There are so many things written about Faisal Shahzad, some write about his childhood as a military baby, others write the timeline that led to the incident in New York, but most try to understand why and how he ended up as the Times Square would-be bomber.

The interest that stems from understanding him, comes from a greater place – knowing where Pakistanis stand among themselves and in the world.

In order to get some insight I emailed a few friends, more specifically Pakistani and Pakistani-American males who are at different stages of their lives, in Pakistan and in the US. The responses were grim, angry, and genuine.

Some of the respondents were born and raised in America and have Pakistani origins, some were born and raised in Pakistan and went abroad for an education, some are trying to go abroad, but all of them have a similar backgrounds like Shahzad; they come from ‘good’ families and are educated individuals.

Taaha from New Jersey wrote, “I think Faisal Shahzad represents a dangerous and one-off occurrence.  But this one-off occurrence has repercussions for us all.  He was a naturalised Pakistani American…News reports say he was from an upper-class Pashtun family in Pakistan and while at school here – was considered a womaniser and a party-er.  He may, in fact, have acted more American than many of us who choose not do drink or socialise in the same way.”

“I believe this would-be terrorist is just that, a WOULD-BE terrorist ... whether his mind was already warped or whether someone warped it in its fragile state, the truth is, he was turned, and turned quickly. I fear the power that these people have to label entire generations of Pakistanis and Pakistani-Americans.”

Taaha mentioned in his email that his family was concerned about the possibility of a backlash and during a family gathering, did express their desire for him and his brothers to call themselves Indian if anyone asks about their origins. His friends and their families had also shared the same sentiments.

Shoaib from New York wrote the following, “I do believe he was guilty of planting the bomb there, but his motives are unclear. He was educated here, had a house here and a family including a daughter – leaving your family so suddenly after investing so much in them isn’t easy. I want to know what the real reasons were for him doing what he did. Was it really to strike a blow to America or was it something insane? Would his parents be in danger if he didn’t agree to it? Everything as it stands seems too convenient. Regardless of the motive, I don’t believe spilling innocent blood would have been the right move. Ergo, I think he’s a d**** bag.

When I asked Shoaib in an email if he feared any repercussions from society for being a Pakistani male, his answer was different than most of the respondents who did have some fear, he wrote back, “No. I believe we’ve learned a lot from our American history, enough not to stereotype.”

But what did concern him was the possibility of other Faisal Shahzads, “I fear him being an inspiration to the weak minded. I think change comes from within. If you don't like the system, work on it from the inside. It'll take longer, but slow and steady wins the race. Although, recently it seems whenever we make progress from the inside, some d***** like this comes along to screw it up for us again.”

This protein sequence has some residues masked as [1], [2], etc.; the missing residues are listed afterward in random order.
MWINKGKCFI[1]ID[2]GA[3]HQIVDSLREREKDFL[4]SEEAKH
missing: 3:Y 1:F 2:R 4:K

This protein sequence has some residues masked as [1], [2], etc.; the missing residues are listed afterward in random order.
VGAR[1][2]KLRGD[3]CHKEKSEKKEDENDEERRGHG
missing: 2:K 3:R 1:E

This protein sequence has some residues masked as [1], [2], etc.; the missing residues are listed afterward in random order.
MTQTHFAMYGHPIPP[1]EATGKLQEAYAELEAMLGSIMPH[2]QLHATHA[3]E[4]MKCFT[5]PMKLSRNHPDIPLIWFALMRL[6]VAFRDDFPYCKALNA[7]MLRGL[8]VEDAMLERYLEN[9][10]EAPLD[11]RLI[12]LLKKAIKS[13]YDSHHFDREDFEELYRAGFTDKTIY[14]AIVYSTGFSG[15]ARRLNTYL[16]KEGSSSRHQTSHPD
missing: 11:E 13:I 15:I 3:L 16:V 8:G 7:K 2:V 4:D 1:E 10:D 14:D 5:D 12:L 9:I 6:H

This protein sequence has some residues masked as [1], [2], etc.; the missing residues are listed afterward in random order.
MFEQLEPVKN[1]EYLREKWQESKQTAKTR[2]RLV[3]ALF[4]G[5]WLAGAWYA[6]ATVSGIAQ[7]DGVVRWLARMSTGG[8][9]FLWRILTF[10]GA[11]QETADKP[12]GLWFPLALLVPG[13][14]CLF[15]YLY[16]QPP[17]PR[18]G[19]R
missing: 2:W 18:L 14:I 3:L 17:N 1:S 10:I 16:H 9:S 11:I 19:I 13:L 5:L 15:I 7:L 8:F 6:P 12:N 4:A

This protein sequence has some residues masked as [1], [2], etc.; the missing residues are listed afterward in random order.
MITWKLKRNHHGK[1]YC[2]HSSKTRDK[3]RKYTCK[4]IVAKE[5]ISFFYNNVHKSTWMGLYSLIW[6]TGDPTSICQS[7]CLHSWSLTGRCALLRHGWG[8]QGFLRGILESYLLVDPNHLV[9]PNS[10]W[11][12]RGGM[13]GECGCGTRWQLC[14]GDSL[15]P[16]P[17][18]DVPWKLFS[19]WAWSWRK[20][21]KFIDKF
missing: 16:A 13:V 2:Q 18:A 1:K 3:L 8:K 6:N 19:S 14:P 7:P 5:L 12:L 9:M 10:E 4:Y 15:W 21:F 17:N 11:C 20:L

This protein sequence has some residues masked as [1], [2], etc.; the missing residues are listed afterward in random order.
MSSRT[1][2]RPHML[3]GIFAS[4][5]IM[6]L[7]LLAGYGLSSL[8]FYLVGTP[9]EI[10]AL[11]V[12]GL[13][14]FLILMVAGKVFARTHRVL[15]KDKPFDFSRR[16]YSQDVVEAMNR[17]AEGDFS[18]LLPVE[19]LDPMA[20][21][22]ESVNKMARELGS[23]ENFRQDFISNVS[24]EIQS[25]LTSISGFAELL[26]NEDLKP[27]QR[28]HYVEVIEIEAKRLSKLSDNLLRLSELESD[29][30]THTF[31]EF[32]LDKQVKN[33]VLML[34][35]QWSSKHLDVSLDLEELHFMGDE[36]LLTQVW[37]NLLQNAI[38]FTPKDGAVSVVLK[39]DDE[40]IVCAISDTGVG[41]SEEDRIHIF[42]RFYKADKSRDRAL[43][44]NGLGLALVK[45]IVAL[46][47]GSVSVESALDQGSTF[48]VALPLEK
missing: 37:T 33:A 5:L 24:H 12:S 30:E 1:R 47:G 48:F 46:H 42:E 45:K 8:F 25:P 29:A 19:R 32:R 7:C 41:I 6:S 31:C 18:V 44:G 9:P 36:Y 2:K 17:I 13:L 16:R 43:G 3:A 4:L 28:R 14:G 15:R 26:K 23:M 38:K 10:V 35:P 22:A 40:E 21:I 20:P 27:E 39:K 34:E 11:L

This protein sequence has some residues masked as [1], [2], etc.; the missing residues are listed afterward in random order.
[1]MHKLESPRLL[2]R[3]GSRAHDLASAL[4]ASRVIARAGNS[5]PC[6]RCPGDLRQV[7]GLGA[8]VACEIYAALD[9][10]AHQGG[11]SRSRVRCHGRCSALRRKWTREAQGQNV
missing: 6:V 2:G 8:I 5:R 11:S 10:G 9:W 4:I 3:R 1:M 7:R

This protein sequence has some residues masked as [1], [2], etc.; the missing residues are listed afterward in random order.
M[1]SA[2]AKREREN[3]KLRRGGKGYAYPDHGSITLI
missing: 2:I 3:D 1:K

But Taaha and Shoaib live in the United States, how similar are their concerns to the Pakistani male living in Pakistan? Actually, their concerns are similar.

A doctor, a Pakistani citizen, harbored strong resentment against Faisal Shahzad. He wrote the following, “What was he thinking? Did he change anything? But I can tell you what he has done. He has made sure that all the Pakistanis (and Muslims) in the world are not misquoted as “Peace Loving.” He has embarrassed Muslims all over the world and most of all, closed all doors of opportunity for young, enthusiastic, educated and progressive Pakistanis.”

The doctor is actually in the process of applying to research positions abroad, and has started to feel the difficulties of applying as a Pakistani citizen, “It was never easy to travel to a foreign land and get an education because of the finances and current visa issues but this will definitely make it worse. In fact we can already see the effects. Someone should ask Faisal, how anxiously he waited for his visa when he went to the US? The US visa clearance time has increased by 6-12 months because of SECURITY ISSUES.”

Another doctor, who is a Pakistani national in the US, remembered from his med-school days that people who lived seemingly normal lives and made radical decisions which endangered that lifestyle were classic signs of having schizophrenia. It could be something to think about.

Faisal Shahzad had all the benefits of any immigrant who migrates to the United States; he acquired an education, started a career, got married, made a home, and then created a family. Yet despite all of his successes – he was still unhappy. But only Faisal Shahzad can answer for the life he chose.

In the meantime, what does the Pakistani or Pakistani-American male have to do now: pretend to hate his own country when he applies to go abroad or change his ways so that some ignorant neighbor doesn’t think he is the next Faisal Shahzad and call the authorities on him the next time he returns home from a trip to Pakistan?

Sadef A. Kully is a  Reporter/Associate Producer for Dawn.com.

The views expressed by this blogger and in the following reader comments do not necessarily reflect the views and policies of the Dawn Media Group.

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